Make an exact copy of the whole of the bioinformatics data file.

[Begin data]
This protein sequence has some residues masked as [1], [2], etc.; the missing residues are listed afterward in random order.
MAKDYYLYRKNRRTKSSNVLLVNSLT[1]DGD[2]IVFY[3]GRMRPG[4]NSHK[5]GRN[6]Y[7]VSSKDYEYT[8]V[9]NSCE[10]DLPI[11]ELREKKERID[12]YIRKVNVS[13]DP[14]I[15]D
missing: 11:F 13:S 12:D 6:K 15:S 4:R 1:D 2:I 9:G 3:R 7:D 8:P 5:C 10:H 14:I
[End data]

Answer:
This protein sequence has some residues masked as [1], [2], etc.; the missing residues are listed afterward in random order.
MAKDYYLYRKNRRTKSSNVLLVNSLT[1]DGD[2]IVFY[3]GRMRPG[4]NSHK[5]GRN[6]Y[7]VSSKDYEYT[8]V[9]NSCE[10]DLPI[11]ELREKKERID[12]YIRKVNVS[13]DP[14]I[15]D
missing: 11:F 13:S 12:D 6:K 15:S 4:R 1:D 2:I 9:G 3:R 7:D 8:P 5:C 10:H 14:I